Naples:life,death &
                Miracle contact: Jeff Matthews

entry June 2006

he Future of Bagnoli -

    Lamont Young’s Revenge

        The new North Pier in Bagnoli

I suppose if Bagnoli had won its bid to host the 2007 America’s Cup, a splendid new harbor in Bagnoli would be well on its way to completion, and that blighted section of the Gulf of Naples would be a bit further along on the path to rejuvenation. As it turned out, Valencia, Spain won the bid, and a new Bagnoli is still struggling to be born— piecemeal, to be sure. It may work and it may not. One has no choice but to be hopeful.

When the new Ilva (later Italsider) steel mill opened in 1910, it was the result of nine years of planning and construction. In 1901 it must have seemed a grand idea, a vision of the future; after all, industry was the future. Bagnoli was just one of many places on planet Earth eager to reap the marvels of the 19th century—steam engines, great ships, electricity, tall buildings, new railways, and new-fangled motor cars. (Some even foresaw air travel for the masses— across the oceans in total comfort! Well, they got part of that right.) You needed steel for all that. It is only through the unfair and perfect judgments of hindsight that we want to scream back through time to warn them of world wars, depressions, atomic bombs, post-industrialism and its evil twin, Urban Blight —the abandoned factories, rusted bridges and decaying inner cities.

Indeed, at the time, a new steel mill seemed a fine compliment to the then ongoing risanamento of Naples—the tearing down and rebuilding of vast areas of the city to make it clean, spacious and modern. Bagnoli was the perfect place to put that steel mill. The risanamento rejected other ideas for the area, including a plan by the visionary Neapolitan architect Lamont Young to transform Bagnoli into a great seaside resort with  trees, sports fields, beaches and grand piers to stroll on. It was too “Victorian” —an anachronism. It is ironic that Bagnoli is now busy trying to transform itself into a great seaside resort with trees, sports fields, beaches and grand piers to stroll on.

In decades as an industrial bee-hive, Bagnoli was not just home to the Italsider steel mill, but to other industrial pleasantries, such as a thriving cement and asbestos industry —facilities built in the 1920s and 30s. Yet, as late as the 1930s, Bagnoli was still a resort town, not a bad place to spend a summer. Then, the entire area was bombed in WW2 and finished off by the “scorched earth” policy of the retreating German army in 1943.  Italsider climbed back to pre-war production by 1951 and was an important part of the “economic miracle” in the 1950s in Naples. By the 1960s, however, deindustrialization was underway, decay and industrial blight set in. Italsider closed in 1992, putting 9,000 workers out of work, an economic un-miracle all its own.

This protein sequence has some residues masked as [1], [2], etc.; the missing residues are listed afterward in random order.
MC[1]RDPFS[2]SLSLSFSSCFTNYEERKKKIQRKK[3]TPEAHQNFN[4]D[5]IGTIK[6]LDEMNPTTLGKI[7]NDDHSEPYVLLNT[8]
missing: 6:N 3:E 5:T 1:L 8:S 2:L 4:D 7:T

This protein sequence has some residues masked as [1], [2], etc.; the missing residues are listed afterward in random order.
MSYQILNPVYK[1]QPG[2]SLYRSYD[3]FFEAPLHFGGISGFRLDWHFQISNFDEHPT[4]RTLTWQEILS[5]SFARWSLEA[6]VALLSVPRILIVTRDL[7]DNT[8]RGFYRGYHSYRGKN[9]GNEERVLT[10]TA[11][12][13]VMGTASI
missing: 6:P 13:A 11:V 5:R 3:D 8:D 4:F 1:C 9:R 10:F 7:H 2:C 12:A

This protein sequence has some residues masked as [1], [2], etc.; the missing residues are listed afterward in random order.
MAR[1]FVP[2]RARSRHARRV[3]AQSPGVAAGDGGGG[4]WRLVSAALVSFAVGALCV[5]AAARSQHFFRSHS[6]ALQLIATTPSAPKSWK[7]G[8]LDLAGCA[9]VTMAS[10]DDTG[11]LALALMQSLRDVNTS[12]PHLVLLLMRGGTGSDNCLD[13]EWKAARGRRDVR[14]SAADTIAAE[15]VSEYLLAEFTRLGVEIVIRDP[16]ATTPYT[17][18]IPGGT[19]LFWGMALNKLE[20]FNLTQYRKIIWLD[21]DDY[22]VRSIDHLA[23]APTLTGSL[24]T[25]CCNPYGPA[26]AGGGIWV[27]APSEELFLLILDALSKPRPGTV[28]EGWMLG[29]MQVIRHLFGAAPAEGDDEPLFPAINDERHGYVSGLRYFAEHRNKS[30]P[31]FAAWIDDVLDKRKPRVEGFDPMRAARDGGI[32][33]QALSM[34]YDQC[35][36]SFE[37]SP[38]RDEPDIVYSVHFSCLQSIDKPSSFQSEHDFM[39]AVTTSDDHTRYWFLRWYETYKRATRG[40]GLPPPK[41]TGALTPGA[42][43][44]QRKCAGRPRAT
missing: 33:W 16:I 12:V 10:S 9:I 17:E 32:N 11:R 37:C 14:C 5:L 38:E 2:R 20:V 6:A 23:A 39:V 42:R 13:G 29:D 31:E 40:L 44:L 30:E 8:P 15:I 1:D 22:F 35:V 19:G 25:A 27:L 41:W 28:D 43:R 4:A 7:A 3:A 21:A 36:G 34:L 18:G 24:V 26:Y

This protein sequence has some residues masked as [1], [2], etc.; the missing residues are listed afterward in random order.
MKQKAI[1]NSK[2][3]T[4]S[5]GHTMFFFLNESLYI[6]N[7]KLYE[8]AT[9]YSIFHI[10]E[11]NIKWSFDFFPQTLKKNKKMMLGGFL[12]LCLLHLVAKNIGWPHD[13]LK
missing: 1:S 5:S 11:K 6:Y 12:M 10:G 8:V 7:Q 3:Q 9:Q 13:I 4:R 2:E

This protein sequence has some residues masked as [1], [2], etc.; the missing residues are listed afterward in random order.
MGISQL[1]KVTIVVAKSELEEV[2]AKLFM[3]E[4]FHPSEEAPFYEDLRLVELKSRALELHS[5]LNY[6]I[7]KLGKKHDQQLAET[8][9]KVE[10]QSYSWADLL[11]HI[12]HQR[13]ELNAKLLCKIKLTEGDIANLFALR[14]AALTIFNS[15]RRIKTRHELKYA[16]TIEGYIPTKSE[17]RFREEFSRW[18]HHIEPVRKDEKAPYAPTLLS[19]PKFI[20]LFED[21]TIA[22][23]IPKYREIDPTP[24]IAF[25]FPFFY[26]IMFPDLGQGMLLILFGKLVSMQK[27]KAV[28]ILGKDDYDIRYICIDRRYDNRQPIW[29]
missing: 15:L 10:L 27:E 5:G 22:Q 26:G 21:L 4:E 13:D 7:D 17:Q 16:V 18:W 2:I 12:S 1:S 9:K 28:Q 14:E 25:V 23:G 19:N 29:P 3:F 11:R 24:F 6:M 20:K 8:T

The Isle of Nisida seen from the North Pier     
That was almost fifteen years go. The steel mill has been demolished by now; the ovens and smoke stacks are gone, and acres of Bagnoli are now sitting there waiting for some action. What has happened so far? In 1996, the impressive Science City* opened on the old steel mill property; it is a  hands-on science fair directed at the young as well as a convention center for broader needs. And a few months ago, in December 2005, North Pier was opened. It is the remodeled Italsider loading pier where decades of ships unloaded ore in Bagnoli and took away finished steel. It extends 800 meters out into the Bay of Pozzuoli, such that you can almost touch the isle of Nisida. It is truly a fabled body of water; it is where Ulysses and Aeneas sailed and just across the bay from Cape Miseno and the waters of Portus Julius, the ancient Roman home port of the western imperial fleet. North Pier is renovated and provides a stroll or jog for anyone who wants to get out of what is still the dingy little town of Bagnoli. North Pier is flanked on the west by a thriving private beach and a public one; on the other side, towards Nisida, is the land that was to be the harbor for the America’s Cup.

*Science City: for an unfortunate update from 2013, see this link.]

              mapThe land awaits disposition according to whatever plan is finally chosen by Bagnolifutura, a company set up in April of 2002. The area (in blue on map, left) includes not just the land directly on the sea, but stretching back across the old “steel mill road” to encompass the entire premises of the ex-plant, extending more than half a mile inland to Bagnoli’s next-door neighborhood of Fuorigrotta. Bagnolifutura will choose from among 24 plans that have “made the cut” (from 40 submitted from around the world) for the construction of a ca. 300 acre “urban park” (imagine a square area approximately 11 football fields on a side). The park is to include—besides the above-mentioned sports fields, beaches and grand piers to stroll on—a camp ground at the base of the Posillipo cliff, a new residential  area, a “music city” array of auditoriums, new train stations, and even—in conjunction with the renowned Dohrn aquarium in Naples, a series of marine pools to rehabilitate injured sea turtles and return them to the open sea.  So, with or without the America’s Cup, the spirit of Lamont Young is now hovering along North Pier muttering, “I told you so.”

(I am indebted to Mr. Giovanni Capasso of Bagnolifutura for the information he provided for this article.)

[2010: Also see this update.]     [and this one from Feb 2014]

This entry is also included on the Consolidated Bagnoli page.

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